My Steward on York River writes me that he has receivd the Goods from Glasgow14—Inclosd I address you the Copy of a Letter wrote from Williamsburg in April last—and in a Letter of the 20th June I advertisd you of two Drafts I had made upon you, the one in favour of Mr Jno. Addison for £364.19s.od. and the other of Mr William Digges for £304.15s.3d. These payments were in part for a valuable purchase I had just made of abt 2000 Acres of Land adjoining this Seat. There are more payments yet to make, and possibly I may have occasion to draw upon you for a further Sum;15 tho. not more I am well perswaded than you have effects to answer Yet if at any time a prospect of advantage shoud lead me beyond this a little I hope their will be no danger of my Bills returning. I mention this rather for a matter of Information (in case of such an Event) than as a thing I ever expect to happen—for my own aversion to running in Debt will always secure me against a Step of this Nature, unless a manifest advantage is likely to be the result of it.
Since writing the foregoing I have added to my Landed purchase, and shall have occasion in a few days to draw upon you to the amount of about £250 payable to Robt Brent save a Bill of about £40 which will be passd in favour of Mr Clifton16—I am Gentn Yr Most Obedt Hble Servt
LB, in GW’s hand, DLC:GW. LS, in private hands, 1990.
1. None of the letters from Robert Cary & Co. has been found, but see Cary’s Invoice, 15 Mar. 1760. Crawford is probably Archibald Crawford, master of the ship Russel which entered the Upper District of the James River on 30 April 1760 after giving bond on 14 Feb. at London. He may however have been John Crawford who in the 1760s was regularly entering the South Potomac in ships owned by John Wilson & Co., Glasgow (P.R.O., C.O. 5/1448).
3. See GW to Robert Cary & Co., 20 Sept. 1759, nn.6, 7, 11, and 12. In 1759 GW shipped to Cary fifteen hogsheads of Custis tobacco in the Fair American (GW to Robert Cary & Co., 2 July 1759), fifty in the Cary (same to same, 25, 30 Nov. 1759, 28 April 1760), and fifteen in the Russia Merchant (same to same, 28 April 1760).
7. Capt. John Johnstoun delivered Robert Cary & Co.’s goods to the Potomac for most of the rest of the 1760s. He was employed by James Russell (1708–1788) who in the 1750s returned to London from Maryland with his wife Ann Lee and established what was becoming one of the largest tobacco-importing businesses in the city.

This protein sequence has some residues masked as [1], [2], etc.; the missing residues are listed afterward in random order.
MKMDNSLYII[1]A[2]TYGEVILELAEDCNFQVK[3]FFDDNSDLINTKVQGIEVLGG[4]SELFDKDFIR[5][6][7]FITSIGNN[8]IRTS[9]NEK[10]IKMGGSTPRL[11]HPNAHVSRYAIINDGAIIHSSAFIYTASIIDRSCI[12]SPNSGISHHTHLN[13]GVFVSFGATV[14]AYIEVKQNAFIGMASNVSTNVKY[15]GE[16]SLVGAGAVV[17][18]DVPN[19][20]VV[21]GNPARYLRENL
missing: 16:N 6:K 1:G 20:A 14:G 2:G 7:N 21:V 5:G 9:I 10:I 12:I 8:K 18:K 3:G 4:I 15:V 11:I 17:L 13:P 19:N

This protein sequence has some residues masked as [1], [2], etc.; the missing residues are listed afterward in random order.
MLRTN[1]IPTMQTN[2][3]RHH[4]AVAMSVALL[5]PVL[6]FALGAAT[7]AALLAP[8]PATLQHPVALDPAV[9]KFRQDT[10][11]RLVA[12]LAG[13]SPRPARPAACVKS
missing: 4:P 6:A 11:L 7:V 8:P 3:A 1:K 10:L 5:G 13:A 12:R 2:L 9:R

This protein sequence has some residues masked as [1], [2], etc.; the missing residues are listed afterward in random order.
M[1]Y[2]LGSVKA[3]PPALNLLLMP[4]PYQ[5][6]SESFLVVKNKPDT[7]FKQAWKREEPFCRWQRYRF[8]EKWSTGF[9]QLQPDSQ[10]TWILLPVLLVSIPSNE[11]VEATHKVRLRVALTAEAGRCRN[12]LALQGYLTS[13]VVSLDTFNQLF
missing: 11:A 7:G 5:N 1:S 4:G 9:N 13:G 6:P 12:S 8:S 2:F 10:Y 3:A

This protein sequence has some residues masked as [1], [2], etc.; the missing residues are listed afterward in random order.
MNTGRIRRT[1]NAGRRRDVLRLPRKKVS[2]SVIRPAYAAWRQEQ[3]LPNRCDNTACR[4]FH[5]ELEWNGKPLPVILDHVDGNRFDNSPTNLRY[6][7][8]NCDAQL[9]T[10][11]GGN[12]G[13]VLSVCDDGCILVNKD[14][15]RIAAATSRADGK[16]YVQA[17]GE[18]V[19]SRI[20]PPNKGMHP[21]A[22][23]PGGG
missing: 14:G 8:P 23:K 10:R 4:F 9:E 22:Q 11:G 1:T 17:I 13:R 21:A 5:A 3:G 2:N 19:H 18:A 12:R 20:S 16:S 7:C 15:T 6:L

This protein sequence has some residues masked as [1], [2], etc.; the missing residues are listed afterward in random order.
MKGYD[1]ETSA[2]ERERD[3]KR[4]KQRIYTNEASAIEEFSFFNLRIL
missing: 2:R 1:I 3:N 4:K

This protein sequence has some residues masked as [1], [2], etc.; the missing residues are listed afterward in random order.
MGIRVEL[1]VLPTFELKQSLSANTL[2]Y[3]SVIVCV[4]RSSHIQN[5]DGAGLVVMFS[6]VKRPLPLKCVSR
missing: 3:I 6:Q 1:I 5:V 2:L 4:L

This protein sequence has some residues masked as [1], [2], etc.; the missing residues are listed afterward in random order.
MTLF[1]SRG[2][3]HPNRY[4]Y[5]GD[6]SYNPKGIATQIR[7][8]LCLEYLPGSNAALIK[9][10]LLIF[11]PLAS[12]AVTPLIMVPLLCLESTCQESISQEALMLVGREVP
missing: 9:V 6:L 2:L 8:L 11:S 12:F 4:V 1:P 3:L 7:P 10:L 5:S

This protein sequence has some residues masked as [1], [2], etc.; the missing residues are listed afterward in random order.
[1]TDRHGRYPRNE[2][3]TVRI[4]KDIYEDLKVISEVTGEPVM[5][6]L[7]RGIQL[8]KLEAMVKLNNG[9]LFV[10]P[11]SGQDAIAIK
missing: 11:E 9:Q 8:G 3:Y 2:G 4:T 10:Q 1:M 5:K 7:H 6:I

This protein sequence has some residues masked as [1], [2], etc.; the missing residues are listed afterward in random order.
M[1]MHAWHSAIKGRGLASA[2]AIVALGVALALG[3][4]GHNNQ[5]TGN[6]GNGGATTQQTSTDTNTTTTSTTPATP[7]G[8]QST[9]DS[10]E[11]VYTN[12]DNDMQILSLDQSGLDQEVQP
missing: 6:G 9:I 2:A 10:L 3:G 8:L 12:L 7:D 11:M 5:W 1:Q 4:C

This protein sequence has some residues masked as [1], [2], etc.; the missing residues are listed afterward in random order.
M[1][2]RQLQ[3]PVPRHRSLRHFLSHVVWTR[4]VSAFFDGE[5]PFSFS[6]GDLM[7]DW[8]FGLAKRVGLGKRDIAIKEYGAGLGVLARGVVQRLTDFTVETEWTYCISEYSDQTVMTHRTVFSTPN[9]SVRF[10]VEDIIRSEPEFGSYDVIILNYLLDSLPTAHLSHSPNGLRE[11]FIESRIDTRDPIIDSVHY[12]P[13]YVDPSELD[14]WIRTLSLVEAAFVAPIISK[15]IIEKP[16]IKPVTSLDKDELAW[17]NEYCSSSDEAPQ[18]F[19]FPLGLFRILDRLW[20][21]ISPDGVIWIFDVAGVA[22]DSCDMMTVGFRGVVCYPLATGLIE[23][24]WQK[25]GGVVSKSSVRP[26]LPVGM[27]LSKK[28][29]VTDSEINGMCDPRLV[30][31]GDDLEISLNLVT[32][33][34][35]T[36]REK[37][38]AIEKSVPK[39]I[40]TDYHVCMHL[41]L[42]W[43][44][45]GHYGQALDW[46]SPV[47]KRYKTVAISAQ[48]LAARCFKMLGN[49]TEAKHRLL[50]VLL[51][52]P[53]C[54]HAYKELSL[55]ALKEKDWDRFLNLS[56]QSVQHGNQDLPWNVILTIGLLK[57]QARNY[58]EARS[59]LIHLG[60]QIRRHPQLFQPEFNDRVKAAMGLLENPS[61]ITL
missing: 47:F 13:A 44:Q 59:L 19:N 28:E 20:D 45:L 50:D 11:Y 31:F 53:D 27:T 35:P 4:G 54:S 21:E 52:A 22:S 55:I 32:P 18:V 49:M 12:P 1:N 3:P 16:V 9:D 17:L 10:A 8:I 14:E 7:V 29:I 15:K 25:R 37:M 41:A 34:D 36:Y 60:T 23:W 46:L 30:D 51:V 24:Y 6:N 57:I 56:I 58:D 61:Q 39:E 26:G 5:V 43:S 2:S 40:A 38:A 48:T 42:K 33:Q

10. In his account with Robert Cary & Co. GW enters charges of £79.1 in December 1760 for “Sundry’s—pr Mrs Fairfax’s Acct” (Ledger A description begins Manuscript Ledger Book 1, 1750-72, in George Washington Papers, Library of Congress. description ends , 67). George William Fairfax and his wife were on their way to England for a visit.
11. This was probably “a Bill of Exchange—drawn by Mr Henry Churchill on Messrs Bosworth & Griffith” in April 1760 for £32.3.3. GW noted “this Bill remitted solely on my own Acct” (ibid.). The bill was protested. For the selection of busts available to GW, see Invoice from Robert Cary & Co., 15 Mar. 1760.
15. GW wrote Robert Cary & Co. on 28 April. For a discussion of GW’s purchase of Clifton’s Neck from William Clifton, see GW to Benjamin Waller, 2 April 1760, n.1; Robert Carter Nicholas and George Wythe to GW, 27 May 1760; William Digges to GW, 4 June 1760, n.1.
16. Robert Brent (c.1730–1780) of Woodstock, Stafford County, was William Clifton’s nephew, but the bill was in fact made out to George Brent (1703–1778), Clifton’s brother-in-law. The land GW was buying from George Brent was a 238–acre tract in Clifton’s Neck on Little Hunting Creek, adjoining Clifton’s land. GW signed deeds of lease and release on 23–24 Sept. 1760 (Fairfax County Deed Book D, 839–45). The land was part of a 584–acre grant in 1677 to Brent’s grandfather George Brent (c.1640–1700).